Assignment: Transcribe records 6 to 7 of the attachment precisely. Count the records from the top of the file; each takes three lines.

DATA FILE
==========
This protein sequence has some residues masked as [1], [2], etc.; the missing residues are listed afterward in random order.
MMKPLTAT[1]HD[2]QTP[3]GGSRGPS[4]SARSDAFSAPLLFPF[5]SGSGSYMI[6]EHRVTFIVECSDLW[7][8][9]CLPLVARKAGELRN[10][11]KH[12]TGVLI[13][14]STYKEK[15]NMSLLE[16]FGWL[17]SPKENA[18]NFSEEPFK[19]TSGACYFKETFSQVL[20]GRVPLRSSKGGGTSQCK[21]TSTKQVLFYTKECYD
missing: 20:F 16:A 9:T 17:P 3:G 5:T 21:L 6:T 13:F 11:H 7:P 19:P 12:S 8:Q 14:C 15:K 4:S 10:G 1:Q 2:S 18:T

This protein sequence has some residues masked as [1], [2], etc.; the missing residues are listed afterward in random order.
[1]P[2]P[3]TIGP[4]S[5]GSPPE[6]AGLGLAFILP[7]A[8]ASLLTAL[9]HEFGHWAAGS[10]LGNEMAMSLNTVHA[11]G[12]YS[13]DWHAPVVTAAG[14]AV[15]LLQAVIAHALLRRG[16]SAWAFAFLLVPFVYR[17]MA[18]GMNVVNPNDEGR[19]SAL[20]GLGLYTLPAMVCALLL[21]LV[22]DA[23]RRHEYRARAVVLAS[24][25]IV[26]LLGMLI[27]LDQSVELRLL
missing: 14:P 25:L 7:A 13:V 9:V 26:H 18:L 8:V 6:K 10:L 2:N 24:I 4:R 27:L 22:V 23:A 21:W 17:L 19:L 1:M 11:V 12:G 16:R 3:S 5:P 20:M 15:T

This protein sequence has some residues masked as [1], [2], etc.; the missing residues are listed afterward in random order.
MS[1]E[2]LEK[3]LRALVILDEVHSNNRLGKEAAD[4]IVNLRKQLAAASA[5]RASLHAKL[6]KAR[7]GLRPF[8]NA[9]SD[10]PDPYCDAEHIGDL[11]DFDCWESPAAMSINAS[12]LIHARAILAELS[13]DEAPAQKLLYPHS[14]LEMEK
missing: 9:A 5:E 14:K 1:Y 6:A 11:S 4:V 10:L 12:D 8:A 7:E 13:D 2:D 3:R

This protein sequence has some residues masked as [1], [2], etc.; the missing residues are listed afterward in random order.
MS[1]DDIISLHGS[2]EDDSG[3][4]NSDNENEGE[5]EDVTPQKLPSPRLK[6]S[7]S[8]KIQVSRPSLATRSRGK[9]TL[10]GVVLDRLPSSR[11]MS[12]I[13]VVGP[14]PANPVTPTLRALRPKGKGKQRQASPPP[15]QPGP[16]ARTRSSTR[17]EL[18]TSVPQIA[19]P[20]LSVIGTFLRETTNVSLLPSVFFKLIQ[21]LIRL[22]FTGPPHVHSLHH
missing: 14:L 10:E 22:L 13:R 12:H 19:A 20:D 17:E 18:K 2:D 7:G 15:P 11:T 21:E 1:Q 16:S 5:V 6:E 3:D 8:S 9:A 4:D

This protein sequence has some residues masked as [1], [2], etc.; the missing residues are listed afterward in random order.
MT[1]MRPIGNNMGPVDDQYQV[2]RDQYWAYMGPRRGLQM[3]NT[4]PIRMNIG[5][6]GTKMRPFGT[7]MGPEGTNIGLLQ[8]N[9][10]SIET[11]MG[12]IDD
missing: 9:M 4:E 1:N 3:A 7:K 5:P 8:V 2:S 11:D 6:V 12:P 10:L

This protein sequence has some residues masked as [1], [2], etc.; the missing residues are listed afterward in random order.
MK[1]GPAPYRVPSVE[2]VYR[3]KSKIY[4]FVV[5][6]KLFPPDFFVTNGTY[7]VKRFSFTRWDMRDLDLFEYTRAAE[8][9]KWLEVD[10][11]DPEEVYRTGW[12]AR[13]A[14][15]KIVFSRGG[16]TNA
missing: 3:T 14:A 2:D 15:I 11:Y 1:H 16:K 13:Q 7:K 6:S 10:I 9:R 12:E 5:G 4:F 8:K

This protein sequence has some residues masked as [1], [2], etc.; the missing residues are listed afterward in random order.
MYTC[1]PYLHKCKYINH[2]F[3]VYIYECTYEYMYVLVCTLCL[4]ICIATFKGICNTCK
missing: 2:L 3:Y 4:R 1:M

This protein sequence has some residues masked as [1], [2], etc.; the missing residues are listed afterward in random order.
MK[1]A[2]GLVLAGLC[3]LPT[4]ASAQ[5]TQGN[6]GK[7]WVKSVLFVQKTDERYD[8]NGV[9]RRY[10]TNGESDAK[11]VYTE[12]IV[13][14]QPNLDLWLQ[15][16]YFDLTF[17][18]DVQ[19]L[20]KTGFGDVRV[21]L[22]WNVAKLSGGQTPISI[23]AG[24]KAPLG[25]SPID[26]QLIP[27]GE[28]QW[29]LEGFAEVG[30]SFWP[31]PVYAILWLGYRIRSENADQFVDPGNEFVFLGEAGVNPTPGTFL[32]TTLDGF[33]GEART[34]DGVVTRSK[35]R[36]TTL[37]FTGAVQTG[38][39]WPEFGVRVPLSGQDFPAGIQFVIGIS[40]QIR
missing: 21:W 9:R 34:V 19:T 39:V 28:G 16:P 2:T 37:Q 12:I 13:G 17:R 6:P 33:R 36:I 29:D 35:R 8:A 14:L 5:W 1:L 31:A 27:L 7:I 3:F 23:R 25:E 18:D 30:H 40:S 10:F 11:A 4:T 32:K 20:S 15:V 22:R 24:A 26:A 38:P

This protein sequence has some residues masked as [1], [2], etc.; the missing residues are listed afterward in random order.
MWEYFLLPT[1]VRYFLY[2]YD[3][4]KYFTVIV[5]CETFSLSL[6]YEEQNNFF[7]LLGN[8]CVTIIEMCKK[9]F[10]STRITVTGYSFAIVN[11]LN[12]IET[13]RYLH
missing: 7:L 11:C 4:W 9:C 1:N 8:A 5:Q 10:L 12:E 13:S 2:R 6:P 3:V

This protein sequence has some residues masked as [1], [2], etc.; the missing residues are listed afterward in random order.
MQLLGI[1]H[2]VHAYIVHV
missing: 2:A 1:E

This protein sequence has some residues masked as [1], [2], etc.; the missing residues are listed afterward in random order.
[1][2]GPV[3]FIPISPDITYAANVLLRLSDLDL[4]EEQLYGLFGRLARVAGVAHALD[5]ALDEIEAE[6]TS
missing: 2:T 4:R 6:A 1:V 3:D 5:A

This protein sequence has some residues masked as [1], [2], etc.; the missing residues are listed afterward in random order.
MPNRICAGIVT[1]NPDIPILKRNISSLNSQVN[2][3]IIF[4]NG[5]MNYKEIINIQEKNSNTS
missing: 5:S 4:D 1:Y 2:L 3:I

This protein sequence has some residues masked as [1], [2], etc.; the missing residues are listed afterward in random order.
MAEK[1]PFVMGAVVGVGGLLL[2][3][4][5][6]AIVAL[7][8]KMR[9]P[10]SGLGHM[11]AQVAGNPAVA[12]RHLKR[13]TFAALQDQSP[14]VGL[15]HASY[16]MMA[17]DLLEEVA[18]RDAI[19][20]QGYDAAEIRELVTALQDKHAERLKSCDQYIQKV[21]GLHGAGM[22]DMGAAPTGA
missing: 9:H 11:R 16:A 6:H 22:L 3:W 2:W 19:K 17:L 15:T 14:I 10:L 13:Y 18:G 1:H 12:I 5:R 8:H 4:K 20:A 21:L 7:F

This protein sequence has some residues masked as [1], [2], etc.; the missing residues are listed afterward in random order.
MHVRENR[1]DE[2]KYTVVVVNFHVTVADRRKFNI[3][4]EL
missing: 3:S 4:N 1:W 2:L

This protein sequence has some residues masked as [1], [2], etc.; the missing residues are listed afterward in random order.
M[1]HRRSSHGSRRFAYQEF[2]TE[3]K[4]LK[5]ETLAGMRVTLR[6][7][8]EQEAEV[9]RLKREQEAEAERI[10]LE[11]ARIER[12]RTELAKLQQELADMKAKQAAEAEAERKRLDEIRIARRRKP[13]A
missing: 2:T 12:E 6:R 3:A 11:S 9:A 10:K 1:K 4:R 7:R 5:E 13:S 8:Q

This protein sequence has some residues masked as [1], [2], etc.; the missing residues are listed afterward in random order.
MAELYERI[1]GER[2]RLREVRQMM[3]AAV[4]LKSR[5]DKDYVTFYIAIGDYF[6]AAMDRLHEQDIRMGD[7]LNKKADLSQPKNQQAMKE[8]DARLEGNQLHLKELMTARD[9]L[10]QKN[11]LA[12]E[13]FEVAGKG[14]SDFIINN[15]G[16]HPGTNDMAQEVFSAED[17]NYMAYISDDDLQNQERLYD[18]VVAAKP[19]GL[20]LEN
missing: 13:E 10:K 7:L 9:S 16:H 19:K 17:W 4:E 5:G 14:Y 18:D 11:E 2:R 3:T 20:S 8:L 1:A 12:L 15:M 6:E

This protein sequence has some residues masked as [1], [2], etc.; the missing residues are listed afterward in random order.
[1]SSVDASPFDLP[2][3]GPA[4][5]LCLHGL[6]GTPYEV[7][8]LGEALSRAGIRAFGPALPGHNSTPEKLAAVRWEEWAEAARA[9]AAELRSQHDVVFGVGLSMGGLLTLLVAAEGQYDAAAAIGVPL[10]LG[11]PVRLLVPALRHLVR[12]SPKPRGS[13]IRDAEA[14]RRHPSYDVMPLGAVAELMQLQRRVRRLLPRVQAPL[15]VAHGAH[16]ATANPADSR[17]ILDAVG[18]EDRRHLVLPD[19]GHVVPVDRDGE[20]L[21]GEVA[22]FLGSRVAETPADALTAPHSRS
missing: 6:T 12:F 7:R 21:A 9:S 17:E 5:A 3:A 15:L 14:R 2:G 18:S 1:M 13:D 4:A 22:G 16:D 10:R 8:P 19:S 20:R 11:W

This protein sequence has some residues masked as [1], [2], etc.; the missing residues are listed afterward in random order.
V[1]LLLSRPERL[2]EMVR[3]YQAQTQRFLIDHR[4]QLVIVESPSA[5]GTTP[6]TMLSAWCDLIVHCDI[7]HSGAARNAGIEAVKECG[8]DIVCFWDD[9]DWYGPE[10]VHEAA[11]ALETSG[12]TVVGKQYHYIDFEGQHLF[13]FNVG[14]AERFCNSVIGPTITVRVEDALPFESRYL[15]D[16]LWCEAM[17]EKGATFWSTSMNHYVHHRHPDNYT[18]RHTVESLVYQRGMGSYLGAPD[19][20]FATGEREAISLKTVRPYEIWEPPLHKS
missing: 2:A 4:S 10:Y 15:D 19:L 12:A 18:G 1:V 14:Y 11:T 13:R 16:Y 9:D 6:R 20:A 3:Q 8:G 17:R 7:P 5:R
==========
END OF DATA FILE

This protein sequence has some residues masked as [1], [2], etc.; the missing residues are listed afterward in random order.
MK[1]GPAPYRVPSVE[2]VYR[3]KSKIY[4]FVV[5][6]KLFPPDFFVTNGTY[7]VKRFSFTRWDMRDLDLFEYTRAAE[8][9]KWLEVD[10][11]DPEEVYRTGW[12]AR[13]A[14][15]KIVFSRGG[16]TNA
missing: 3:T 14:A 2:D 15:I 11:Y 1:H 16:K 13:Q 7:K 6:S 10:I 9:R 12:E 5:G 4:F 8:K

This protein sequence has some residues masked as [1], [2], etc.; the missing residues are listed afterward in random order.
MYTC[1]PYLHKCKYINH[2]F[3]VYIYECTYEYMYVLVCTLCL[4]ICIATFKGICNTCK
missing: 2:L 3:Y 4:R 1:M